About this perspective
Still more than half a million people are dying every year due to waterborne diseases, as billions do drink water that is biologically and/or chemically contaminated. Having piped water systems delivering safe drinking water directly to people’s homes is still a dream for many. The construction of decent water and sewage infrastructure is expensive, time-consuming and not likely possible to achieve within a short period of time. Thinking out of the box and looking for diverse solutions that allow safe drinking water at the Point-of-Use could make it possible to reach everyone with safe water. Therefore this Safe Water Business Perspective has been created to facilitate the implementation of market based approaches for safe water.
The Safe Water Business Perspective project has been developed as part of the Safe Water Programme Phase II (SW2), a 3-year project mainly funded by the Swiss Agency for Development and Cooperation (SDC) and Aqua for All. The project aims to increase access to safe water at a global scale through testing and scaling business models applying Point-of-Use water treatment technologies. The project also advocates for a strong role and responsibility of governments embedding safe water and the option of market based approaches in its policies. Antenna Foundation coordinated this project and supported and documented the progress of different safe water businesses in Asia and Africa. The exhaustive list of business initiatives comprehends ECCA and MinErgy in Nepal, PakoSwiss in Pakistan, Spring Health and TARA in India, Tinkisso-Antenna in Guinea, and Hydrologic in Cambodia. The learnings and progress of these businesses are included in the Safe Water Business Perspective in form of case studies and lessons learnt.
Hydrologic is a social enterprise legally registered in Cambodia. The social enterprise evolved from an NGO project initiated by iDE in 2001. Hydrologic produces and markets two ceramic water filters (Tunsai and Super Tunsai) in Cambodia, especially to rural customers assuring them to have safe water. The innovative business model includes instruments such as instalment based payments, in-house after-sales services and sales of carbon credits for additional revenue generation.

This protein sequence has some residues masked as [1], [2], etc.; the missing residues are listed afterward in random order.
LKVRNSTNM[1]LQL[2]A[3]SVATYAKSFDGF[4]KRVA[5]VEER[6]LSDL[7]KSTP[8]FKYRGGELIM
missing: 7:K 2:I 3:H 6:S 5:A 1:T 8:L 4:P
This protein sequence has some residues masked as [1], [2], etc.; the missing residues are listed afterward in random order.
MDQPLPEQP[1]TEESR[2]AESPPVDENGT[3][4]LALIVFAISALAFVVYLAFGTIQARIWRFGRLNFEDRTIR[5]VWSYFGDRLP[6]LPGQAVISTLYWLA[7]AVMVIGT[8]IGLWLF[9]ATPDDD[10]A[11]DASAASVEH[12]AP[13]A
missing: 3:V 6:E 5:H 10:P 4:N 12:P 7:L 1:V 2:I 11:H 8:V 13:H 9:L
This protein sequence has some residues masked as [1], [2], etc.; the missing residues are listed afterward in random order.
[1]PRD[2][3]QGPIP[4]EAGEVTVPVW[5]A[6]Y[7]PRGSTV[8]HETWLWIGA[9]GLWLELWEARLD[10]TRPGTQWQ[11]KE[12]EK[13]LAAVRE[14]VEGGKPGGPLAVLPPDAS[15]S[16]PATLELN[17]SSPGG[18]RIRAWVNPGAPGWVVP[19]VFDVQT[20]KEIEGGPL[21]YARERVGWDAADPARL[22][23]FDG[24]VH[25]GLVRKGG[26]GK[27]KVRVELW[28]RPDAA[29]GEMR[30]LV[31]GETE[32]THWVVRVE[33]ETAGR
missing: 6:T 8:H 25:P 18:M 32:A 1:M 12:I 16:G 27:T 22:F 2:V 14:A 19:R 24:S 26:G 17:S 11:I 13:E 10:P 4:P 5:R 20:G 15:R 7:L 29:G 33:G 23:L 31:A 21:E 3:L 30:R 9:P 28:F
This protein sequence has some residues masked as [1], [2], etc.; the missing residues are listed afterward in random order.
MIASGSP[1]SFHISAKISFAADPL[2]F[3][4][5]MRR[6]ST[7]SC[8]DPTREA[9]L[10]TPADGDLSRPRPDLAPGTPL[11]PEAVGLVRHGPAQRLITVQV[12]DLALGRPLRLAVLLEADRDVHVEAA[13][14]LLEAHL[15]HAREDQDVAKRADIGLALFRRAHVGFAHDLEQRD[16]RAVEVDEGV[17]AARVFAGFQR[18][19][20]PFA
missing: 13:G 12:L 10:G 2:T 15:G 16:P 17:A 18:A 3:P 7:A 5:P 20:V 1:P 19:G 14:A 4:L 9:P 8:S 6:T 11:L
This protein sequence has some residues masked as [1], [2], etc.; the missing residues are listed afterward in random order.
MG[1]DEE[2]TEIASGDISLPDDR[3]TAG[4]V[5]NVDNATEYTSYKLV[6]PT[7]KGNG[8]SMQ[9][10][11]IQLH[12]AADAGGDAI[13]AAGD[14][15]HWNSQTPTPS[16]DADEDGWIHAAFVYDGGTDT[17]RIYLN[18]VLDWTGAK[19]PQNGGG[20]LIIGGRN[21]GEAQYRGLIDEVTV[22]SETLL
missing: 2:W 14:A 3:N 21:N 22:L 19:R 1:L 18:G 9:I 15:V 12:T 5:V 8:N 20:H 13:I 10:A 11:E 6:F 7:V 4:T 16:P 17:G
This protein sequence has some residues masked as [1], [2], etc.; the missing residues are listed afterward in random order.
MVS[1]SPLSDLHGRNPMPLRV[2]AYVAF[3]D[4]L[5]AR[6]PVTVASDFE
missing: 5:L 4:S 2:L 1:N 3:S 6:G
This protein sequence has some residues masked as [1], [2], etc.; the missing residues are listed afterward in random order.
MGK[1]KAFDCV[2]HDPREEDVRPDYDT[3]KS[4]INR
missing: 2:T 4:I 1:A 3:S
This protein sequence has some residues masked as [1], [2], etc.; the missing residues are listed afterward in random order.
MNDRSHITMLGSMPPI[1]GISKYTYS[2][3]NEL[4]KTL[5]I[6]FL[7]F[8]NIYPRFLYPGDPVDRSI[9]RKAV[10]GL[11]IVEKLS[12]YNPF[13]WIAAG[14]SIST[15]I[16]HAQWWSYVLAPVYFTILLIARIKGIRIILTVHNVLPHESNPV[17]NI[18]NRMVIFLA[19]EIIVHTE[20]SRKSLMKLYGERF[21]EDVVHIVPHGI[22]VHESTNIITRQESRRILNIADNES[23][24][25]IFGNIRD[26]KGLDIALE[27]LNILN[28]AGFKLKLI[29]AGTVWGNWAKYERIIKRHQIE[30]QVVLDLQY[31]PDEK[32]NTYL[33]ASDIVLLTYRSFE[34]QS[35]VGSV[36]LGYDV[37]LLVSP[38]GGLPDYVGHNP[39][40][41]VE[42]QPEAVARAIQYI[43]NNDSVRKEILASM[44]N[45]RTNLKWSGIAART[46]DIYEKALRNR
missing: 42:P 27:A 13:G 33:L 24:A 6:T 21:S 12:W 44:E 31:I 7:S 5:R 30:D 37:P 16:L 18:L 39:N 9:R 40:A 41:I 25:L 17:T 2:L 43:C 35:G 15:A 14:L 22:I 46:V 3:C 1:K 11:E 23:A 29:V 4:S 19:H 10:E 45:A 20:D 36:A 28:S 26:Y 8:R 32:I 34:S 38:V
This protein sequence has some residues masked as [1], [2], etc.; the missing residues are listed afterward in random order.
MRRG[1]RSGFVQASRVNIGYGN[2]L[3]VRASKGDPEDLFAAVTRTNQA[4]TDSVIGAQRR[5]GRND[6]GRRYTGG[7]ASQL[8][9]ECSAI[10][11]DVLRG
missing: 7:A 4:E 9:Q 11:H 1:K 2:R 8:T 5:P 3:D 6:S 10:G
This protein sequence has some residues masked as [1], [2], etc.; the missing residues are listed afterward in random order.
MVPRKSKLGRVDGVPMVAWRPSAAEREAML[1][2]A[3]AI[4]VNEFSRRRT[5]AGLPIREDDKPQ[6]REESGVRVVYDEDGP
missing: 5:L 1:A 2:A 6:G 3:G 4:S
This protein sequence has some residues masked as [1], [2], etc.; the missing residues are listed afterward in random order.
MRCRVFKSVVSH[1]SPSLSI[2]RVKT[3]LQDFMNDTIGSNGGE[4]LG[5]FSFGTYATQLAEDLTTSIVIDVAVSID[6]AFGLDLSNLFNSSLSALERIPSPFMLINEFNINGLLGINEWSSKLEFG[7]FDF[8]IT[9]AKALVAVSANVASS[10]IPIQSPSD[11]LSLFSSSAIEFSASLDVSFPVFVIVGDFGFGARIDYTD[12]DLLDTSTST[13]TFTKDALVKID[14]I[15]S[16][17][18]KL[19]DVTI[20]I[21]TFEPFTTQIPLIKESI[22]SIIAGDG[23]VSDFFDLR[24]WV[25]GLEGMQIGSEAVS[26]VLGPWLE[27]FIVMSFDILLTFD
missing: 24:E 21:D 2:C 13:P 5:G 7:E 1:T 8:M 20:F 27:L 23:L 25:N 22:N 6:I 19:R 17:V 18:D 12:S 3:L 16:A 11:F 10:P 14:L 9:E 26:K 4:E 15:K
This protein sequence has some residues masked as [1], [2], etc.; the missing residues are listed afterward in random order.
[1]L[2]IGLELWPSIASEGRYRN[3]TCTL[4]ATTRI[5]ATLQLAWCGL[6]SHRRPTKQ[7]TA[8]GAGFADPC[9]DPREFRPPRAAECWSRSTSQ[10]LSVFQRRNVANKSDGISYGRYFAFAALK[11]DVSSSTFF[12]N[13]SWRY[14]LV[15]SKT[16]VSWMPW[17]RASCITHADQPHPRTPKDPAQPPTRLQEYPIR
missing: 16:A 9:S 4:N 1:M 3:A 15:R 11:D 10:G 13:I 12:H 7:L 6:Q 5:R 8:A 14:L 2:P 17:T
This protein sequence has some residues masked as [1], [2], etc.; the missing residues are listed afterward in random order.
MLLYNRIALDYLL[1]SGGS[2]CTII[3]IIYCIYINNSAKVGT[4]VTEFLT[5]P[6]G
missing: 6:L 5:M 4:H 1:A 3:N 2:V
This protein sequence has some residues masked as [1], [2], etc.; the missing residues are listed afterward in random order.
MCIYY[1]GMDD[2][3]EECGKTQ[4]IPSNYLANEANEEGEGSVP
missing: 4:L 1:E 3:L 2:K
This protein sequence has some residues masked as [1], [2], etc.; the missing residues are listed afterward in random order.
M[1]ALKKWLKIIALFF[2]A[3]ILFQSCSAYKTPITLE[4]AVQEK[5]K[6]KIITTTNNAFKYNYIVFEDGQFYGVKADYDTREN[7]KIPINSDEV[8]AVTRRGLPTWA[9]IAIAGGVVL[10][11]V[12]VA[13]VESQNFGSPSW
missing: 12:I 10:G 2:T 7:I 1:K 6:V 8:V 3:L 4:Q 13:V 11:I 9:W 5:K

Spring Health is a water kiosk enterprise active in rural Odisha, India since 2008. People are served with safe water at the doorstep via home delivery of 10 l jerry cans. The innovative business model reaches to over 200 rural villages and creates additional revenues by selling carbon credits.
The Society for Technology & Action for Rural Advancement (TARA) is a social enterprise set up in the year 1982 at New Delhi, India. It is an "incubation engine" of the Development Alternatives Group which has been providing development solutions in India and elsewhere. Currently micro-franchisees are selling locally produced chlorine flasks, branded Aqua+™ to rural BoP customers to assure safe drinking water at the household level.
MinErgy Pvt. Ltd. was registered in 2008 as a service-oriented company for the production and marketing of environmentally sound, cost effective technologies that would generate livelihoods. Today MinErgy is installing and selling water filters in Nepali working places of the brick kiln industry. The enterprise offers in addition a maintenance service to assure urban and rural water systems to continuously provide safe water.
Environmental Camps for Conservation Awareness (ECCA), established in 1987 in Kathmandu, Nepal, is an environmental organization that focuses on raising awareness through young people in schools, as pupils provide excellent communication channels with communities. ECCA aims to improve access to drinking water in schools and communities in central and eastern Nepal, through an entrepreneurial approach, selling locally produced chlorine, branded WATASOL through self-help groups, local entrepreneurs and a pharmacy network.
Tinkisso-Antenna established in 2007, is a Guinea-based social enterprise, producing active chlorine and markets it in bottles of 250 ml branded “Chlore C“. Tinkisso applies a diversified distribution strategy with direct sales to urban communities, through a reseller network in collaboration with pharmacies, NGOs, governmental institutions and multilateral organisations. Its sales are highly supported through its innovative social marketing campaigns.
Pakoswiss Technologies Ltd. is a social enterprise established in 2013 to take up the challenge of introducing sodium hypochlorite as HWTS in Pakistan. The locally produced chlorine is sold in 50 ml flask branded AquaCleanDrops™ to make disinfectants readily available and affordable for BoP customers in the cities of Islamabad and Rawalpindi, Pakistan.